well you said "notes NOT patterns".... that means one not the other. And I've often seen the "dont learn the patterns" advice, and assume thats where you are getting it from.

but yeah, ofcourse learning the notes on the neck can only help you.

The thing is your not just going to memorize all the notes. it takes time. Knowing the patterns will help. Learning to read in different positions will help.

knowing the note names is alot more meaningful when you connect them to either reading and studying theory.
#13
I've "learned" the neck, I recognize the note at any given fret, and know about triads and chord formation (not as familiar with extended and altered chords) so I basically found some patterns from the book I learned theory from and figured others out on my own. It just really helps to know the notes on every string+fret.
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#14
I just see it as octaves and the steps involved, not so theoretical for me.
#17
In practice I tend to see boxes and patterns, however I still needed to learn what those boxes represented, what the notes were, what they sounded like, and how they interacted with each other.

I never really learned boxes, I tried early on and gave up because they were nigh on useless without the necessary theory knowledge to put them in context. When I went back to things a few years later and made myself start learning notes, scales and intervals properly then the patterns were just "there" on the fretboard, they pretty much formed themselves. That's why I always say memorising the patterns alone is pointless, because if you do the theory bit properly there's not really anything to memorise.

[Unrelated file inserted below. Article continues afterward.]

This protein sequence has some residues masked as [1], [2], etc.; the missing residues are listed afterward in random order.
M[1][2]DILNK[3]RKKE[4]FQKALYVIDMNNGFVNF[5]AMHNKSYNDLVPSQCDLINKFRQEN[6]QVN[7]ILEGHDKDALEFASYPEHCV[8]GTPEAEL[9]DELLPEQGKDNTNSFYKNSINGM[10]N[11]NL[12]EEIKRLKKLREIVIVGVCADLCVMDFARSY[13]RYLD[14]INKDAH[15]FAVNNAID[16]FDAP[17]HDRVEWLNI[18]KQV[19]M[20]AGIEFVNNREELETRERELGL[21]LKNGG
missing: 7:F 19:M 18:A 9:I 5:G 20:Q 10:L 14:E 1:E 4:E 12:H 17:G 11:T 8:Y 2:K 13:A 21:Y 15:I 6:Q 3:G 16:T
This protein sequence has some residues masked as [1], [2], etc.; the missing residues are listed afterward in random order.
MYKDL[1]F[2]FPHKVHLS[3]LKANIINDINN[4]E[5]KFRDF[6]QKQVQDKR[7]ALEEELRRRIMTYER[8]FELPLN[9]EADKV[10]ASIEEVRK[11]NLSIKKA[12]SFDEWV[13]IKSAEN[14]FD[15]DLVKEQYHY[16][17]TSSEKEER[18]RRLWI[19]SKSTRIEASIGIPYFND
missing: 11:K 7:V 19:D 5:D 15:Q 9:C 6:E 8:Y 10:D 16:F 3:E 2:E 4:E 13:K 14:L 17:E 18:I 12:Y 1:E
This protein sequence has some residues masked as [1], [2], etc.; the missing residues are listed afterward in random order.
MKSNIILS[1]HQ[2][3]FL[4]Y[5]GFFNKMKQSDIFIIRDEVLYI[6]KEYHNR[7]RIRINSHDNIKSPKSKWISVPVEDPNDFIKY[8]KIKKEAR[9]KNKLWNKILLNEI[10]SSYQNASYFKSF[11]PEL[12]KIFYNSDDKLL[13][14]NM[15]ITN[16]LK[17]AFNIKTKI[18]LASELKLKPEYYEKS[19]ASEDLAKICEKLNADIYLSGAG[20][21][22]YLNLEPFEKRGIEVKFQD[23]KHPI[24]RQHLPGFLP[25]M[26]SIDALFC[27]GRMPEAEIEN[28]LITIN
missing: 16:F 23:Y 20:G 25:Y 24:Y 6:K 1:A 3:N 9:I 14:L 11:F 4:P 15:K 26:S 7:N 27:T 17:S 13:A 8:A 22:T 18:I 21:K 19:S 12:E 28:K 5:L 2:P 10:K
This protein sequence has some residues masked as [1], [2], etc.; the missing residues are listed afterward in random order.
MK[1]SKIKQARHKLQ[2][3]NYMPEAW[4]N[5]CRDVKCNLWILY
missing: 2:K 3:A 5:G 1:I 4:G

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#18
Quote by WlCmToTheJungle
Do you think of it as notes (A, A#, B, etc.) or do you think of it as patterns? I had another thread about learning arpeggios and I got a lot of people telling me to learn the notes, not the patterns, and translate it to guitar. This seems like it would be impossible to think that fast when playing licks during a solo when you're brain is already going 1,000 times a second. Is this something that you can just learn to do by memorizing the fretboard? Discuss

EDIT: and if you are wondering why I started a new thread on this, it is because this seemed like a really good topic to talk about.
One of the best things about guitar is that we can think in degrees and intervals and shapes (from a root note ofcourse) on the fret board. We dont need to think first in notes, than intervals. We can skip straight to thinking in intervals (which is how we're meant to think in music). We can gain alot of speed from skipping that step.

If someone told you to learn the fretboard so you have to think in notes than intervals, they've obviously came to guitar from another instrument.
#20
Quote by bangoodcharlote
I "see" sounds.


same. if you learn notes and patterns then you know how the patterns change around the fretboard (they don't really change, but if you're moving across the b string it appears that they do), so i think its good to do the same.

once i knew the patterns and did some interval/ear training i began to "see" the sound i was going to play before i played it. i'm still not excellent at doing it at lightning speeds, but i guess that's why practice is important.
#21
Quote by sisuphi
i'm still not excellent at doing it at lightning speeds, but i guess that's why practice is important.
You don't have to hear each note, but if you think "I'll play this quick little flurry of notes and it will sound like this," that is fine.